The Healthy Neighbourhoods Data Challenge
Identify and create novel data sets, data sources, and analytical methodologies to better understand the physical environment so that we can design healthier neighbourhoods.
Who Should Participate?
- Public sector institutions
- Private sector organizations
- General public
- Phase 1 (up to five $10,000 awards): provide data
- Phase 2 ($50,000 award): add additional features
- Post-challenge: validation, scaling, and adoption-oriented activities
What’s Happening Now?
Congratulations to the winner of the Challenge: Wellington-Dufferin-Guelph Public Health! Read more about their innovative solution here.
Urban sprawl and the convenience of various technologies has led to increasingly sedentary lifestyles, reduced physical activity and easier access to unhealthy food. Studies in Canada have also shown that chronic diseases and conditions linked to unhealthy living are on the rise.
Improving our neighbourhoods to reverse this trend is the obvious answer — but we need to better understand our physical environment to do this effectively and efficiently. In other words, we need to assess critical elements of our neighbourhoods that have positive or negative effects on both individual residents and the larger community.
MaRS is looking for innovators to identify and/or create new data sets, data sources and methodologies to improve our understanding of physical environments and promote healthy living. The relationship between space and the health of residents is complex. However, with the right design fueled by the right data, we can improve our neighbourhoods by giving people healthier choices.
What are the Data Gaps?
There is a lack of relevant, easily accessible, up-to-date and scalable information sources that can define and quantify our physical environment. This has limited the ability of community builders and other stakeholders to make informed decisions. Given these limitations, we now have an opportunity to create new data sources and tap into existing ones to enhance our understanding of communities and begin to design neighbourhoods that improve people’s health.
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This challenge is aimed at identifying data sets, data sources and methodologies that will provide a deeper understanding of the physical environment and improve health outcomes in our neighbourhoods.
Phase 1 – data
Innovators will provide data and/or methodologies to unlock critical insights and quantify different elements of the physical environment. These neighbourhood design elements will have identified linkages to health outcomes.
Innovators will choose neighbourhood design elements, sub-elements, and design metrics, as well as provide data (where each data point maps to a location and time). Refer to the Data Sources Document and Neighbourhood Design Dataset files provided in the Resources tab for additional instructions.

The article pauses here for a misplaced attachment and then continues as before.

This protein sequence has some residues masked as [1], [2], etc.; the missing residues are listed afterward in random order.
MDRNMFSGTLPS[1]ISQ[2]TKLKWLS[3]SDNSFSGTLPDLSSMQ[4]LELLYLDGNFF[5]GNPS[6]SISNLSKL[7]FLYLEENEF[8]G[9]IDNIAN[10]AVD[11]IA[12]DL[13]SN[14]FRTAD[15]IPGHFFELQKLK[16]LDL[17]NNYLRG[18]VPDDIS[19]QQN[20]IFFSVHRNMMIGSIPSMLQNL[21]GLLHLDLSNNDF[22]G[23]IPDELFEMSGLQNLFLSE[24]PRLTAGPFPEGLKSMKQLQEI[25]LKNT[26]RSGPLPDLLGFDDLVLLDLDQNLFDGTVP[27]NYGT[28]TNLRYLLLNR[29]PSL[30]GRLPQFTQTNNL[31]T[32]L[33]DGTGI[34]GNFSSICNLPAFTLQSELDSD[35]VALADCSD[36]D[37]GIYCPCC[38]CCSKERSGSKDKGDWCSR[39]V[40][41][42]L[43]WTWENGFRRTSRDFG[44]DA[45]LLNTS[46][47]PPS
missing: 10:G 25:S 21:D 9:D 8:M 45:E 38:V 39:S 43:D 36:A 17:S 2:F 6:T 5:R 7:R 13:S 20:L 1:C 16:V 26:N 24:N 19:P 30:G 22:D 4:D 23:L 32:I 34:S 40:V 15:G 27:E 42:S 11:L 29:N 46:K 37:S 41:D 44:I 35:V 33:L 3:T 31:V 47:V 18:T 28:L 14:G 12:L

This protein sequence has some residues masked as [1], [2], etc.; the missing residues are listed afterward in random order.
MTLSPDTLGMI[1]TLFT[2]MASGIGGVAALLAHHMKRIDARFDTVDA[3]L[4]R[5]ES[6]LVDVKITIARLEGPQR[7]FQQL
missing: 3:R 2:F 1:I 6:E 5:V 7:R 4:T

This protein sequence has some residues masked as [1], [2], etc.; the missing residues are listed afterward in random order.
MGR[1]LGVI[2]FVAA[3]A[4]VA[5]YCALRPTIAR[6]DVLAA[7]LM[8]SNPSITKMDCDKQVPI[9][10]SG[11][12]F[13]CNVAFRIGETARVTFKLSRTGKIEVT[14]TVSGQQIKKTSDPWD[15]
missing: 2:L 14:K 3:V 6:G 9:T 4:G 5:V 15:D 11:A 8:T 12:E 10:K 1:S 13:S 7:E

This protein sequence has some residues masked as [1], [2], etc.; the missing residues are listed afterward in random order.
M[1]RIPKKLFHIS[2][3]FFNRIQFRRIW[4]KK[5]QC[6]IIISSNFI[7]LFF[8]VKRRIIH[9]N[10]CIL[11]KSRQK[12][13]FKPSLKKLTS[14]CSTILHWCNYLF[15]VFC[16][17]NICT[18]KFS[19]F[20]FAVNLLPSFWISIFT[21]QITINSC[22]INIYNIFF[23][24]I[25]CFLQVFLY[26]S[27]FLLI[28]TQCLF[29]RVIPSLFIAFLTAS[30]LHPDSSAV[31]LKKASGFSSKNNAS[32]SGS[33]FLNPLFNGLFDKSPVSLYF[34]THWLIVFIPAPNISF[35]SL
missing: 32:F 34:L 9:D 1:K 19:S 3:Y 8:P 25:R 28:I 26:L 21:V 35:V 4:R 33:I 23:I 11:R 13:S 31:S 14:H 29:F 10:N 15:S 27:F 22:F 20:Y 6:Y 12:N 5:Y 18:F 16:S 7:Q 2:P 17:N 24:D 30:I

Below are the five neighbourhood design elements and their sub-elements.
- Walkability: Urban/rural comparison, Street/community design, Other
- Food environment: Food sources, Food establishment turnover, Other
- Active transportation: Transit infrastructure, Cycling infrastructure, Walking infrastructure, Other
- Green/blue spaces: Green spaces, Blue spaces, Street-side features, Other
- Air quality: Indoor air quality, Outdoor air quality, Other
Submissions will be evaluated by an external panel of expert judges. Up to five $10,000 awards will be given to each challenge finalist for use in the continued development of their submission during Phase 2.
Data from Phase 1 submissions will be compiled and used to generate a publicly accessible visualization tool.
Phase 2 – additional features
Finalists will augment their Phase 1 submission by adding a qualitative layer to their chosen neighbourhood design element(s) and associated design metrics. For example, this can include information on microscale features of green or blue space (e.g. number of park amenities) or demographic information (e.g. types of park users).
Submissions will be evaluated by an external panel of expert judges. One $50,000 award will be available for the challenge winner. The winner will also have the opportunity to scale and integrate their concept into existing public health surveillance systems.
The Challenge winner and Phase 1 finalists will have an opportunity to validate connections between neighbourhood design elements and health outcomes, and engage in activities related to adoption and use of their work by community builders in the design of neighbourhoods.
Phase 1 Launch (06/06/2019)
Phase 1 Submission Deadline (24/10/2019)
Phase 1 Finalists Announced (25/11/2019)
Phase 2 Launch (06/01/2020)
Phase 2 Submission Deadline (09/04/2020)
Winners Announcement (04/06/2020)
Required for Submission
You may only enter the Challenge if at the time of entry you meet all of the below requirements:
- You are a legal resident of Canada
- You are at least 18 years old or the age of majority in the province or territory where you reside
- You are not an employee of MaRS, or the Public Health Agency of Canada, and you are not the immediate family member of any such employee
Both individual and team submissions are welcome.
If you are applying as a member of a team, note that only one submission is required. Please identify a primary contact person on your team when completing the submission form. We ask that all team members sign up for individual profiles on marschallenges.com. There is no limit to the number of people on a team.
The innovator will retain all intellectual property rights.
No. All submissions are kept private and no details are shared with other competitors.
If you have a question that is not answered in the FAQ, you can contact the challenge sponsor by e-mailing firstname.lastname@example.org.